Venicci Carbo Lux review

Our rating 
4.1 out of 5 star rating 4.1
User rating
£749.00 RRP
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In a nutshell

Despite being a relatively under-the-radar brand, the Venicci Carbo Lux 3-in-1 travel system combines high standards with robustness and outstanding value for money. With an adjustable head area on its carrycot, it also caters for babies with reflux
Fold/unfolding
3.0 out of 5 rating 3.0
Manoeuvrability
4.5 out of 5 rating 4.5
Comfort for child
4.0 out of 5 rating 4.0
Style
5.0 out of 5 rating 5.0
Durability
3.0 out of 5 rating 3.0
Worth the money
5.0 out of 5 rating 5.0
Pros: Value for money, extras included, great suspension, innovative features, ideal for newborns with reflux, stylish
Cons: Pitiful basket capacity, wheels aren’t puncture-proof, seat unit unsuitable for particularly tall toddlers
Skip to view product specifications
Venicci launched in the UK in 2011 though the brand is only stocked in a handful of stores across the whole of London, where they seem to be something of a rare breed. The Carbo Lux 3-in-1 travel system delivers on its aims of providing good style and performance with safety. It boasts a clutch of awards for performance and design, including the German Design Award Special 2019, Best Baby and Toddler Consumer Choice Award 2018.

Price wise, the travel system compares favourably with the likes of Peg Pegero Book 51S travel system. It’s more expensive than the Red Kite Push Me Fusion travel system but is far better quality. It’s also dearer than the well-reviewed Ickle Bubba Stomp V3 travel system but comes with more accessories.

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Tested by:

Gabrielle tested this travel system with her three-month-old baby and her three-year-old boy in the city and on a farm. In London, they put the travel system through its paces on the school run, public transport and in the shops. In rural Wales, they were lucky enough to test the Carbo Lux on tough terrain including grass, bridleways and muddy tracks.

What were your first impressions of the Carbo Lux?

It comes with everything you could possibly need when out with your baby, except for perhaps, a changing mat. I was impressed by the luxurious look of the product. It comes with quilted material on the carrycot sides and apron and the aluminium frame is accented with soft grey leatherette. The whole thing looks very snazzy.

How does it compare to other pushchairs/travel systems you’ve tried?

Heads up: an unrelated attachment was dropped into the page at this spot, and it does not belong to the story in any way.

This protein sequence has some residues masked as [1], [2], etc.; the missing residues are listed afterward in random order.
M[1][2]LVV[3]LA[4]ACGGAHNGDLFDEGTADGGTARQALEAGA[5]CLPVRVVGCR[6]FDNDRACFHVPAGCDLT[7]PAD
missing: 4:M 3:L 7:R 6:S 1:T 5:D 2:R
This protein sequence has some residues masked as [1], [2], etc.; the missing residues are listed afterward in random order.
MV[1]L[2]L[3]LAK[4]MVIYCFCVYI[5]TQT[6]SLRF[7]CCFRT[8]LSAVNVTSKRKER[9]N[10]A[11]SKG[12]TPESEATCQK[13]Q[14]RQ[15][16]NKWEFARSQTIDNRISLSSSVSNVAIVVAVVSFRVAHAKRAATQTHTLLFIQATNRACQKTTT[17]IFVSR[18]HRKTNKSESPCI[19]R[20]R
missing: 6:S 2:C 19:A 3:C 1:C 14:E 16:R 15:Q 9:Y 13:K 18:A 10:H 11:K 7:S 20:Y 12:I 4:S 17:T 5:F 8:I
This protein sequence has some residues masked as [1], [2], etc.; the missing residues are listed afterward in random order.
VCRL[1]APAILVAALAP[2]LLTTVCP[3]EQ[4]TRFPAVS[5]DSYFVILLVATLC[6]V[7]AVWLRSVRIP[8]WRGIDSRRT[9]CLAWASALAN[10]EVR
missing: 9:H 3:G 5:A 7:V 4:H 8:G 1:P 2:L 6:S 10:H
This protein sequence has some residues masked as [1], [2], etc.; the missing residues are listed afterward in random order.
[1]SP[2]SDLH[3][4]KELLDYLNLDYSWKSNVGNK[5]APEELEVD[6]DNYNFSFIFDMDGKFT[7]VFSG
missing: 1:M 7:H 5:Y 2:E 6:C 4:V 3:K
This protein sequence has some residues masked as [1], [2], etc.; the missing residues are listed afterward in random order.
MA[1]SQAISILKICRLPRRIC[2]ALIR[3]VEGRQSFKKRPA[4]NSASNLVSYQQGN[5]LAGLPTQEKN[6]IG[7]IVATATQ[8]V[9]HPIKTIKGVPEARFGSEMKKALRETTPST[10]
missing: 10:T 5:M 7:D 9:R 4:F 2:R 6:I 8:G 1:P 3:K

It’s far more substantial and robust than the Red Kite Push Me Fusion travel system and I found it lighter to push and easier to steer with one hand compared with the Silver Cross Pioneer and UPPAbaby Vista. It’s easily got the best suspension and biggest wheels compared to any other pushchair I’ve tried, including Phil & Teds Voyager to the Mothercare Roam.

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What age is the Venicci Carbo Lux suitable for?

It comes with a carrycot that is ideal for newborns, including those with reflux as the mattress can be tilted into three different positions, reducing the chances of a baby vomiting. From ages three and beyond, it’s not quite as suitable. My average-height three and half year old is almost tipping the max weight (he’s 14.5kg) but is already too tall for the seat.

What did you think of the carrycot?

The carrycot is not as luxurious inside as it is outside. The mattress is rather thin and doesn’t come with a removable, washable protector, which seems strange as one of its unique selling points is that its base can be raised for babies with reflux. I have a baby with reflux and ended up having to fashion a protector out of a fitted Moses basket sheet. It’s also not clear whether the carrycot can be used for overnight sleeping. The most disappointing thing is that for two of the base raise settings, you need a harness. Not only is this not supplied but nowhere in the instructions does it that it’s even needed.

Fixing the base of the carrycot into the lowest gradient setting was easy but I did find that if I moved the mattress was fiddly.

Magnets which help attach an apron to the hood come apart with the gentlest of knocks – this was really irritating though the hood itself is one of the strongest I’ve come across.

venicci-buggy

How easy is it to swap between the Venicci Carbo Lux’s cot and toddler seat?

In theory it’s easy to swap between cot and toddler seat by pressing two buttons, one on either side of the buggy, where the carrycot connects to the frame and then pulling the carrycot up and clear of the chassis. In practice, I struggled to reach over the wide carrycot and muster the strength to push both buttons simultaneously while lifting, but someone taller might have more luck. To install the seat unit, you simply lift it over the chassis, line up and press down firmly.

How does the Carbo Lux fold?

The Carbo Lux folds easily but does take both hands and, crucially, you cannot fold it with the seat unit or carrycot in place. You use your thumbs to press the release buttons on either side of the frame then you slide the buttons up the frame towards you while lowering the handlebar and pushing it towards the frame. It folds smoothly and then you need crouch down to remove the wholes using quick release buttons. You can then use the buttons at the top of the frame to adjust the handlebar upwards, allowing the frame to stand alone.

How compact is it when folded and unfolded?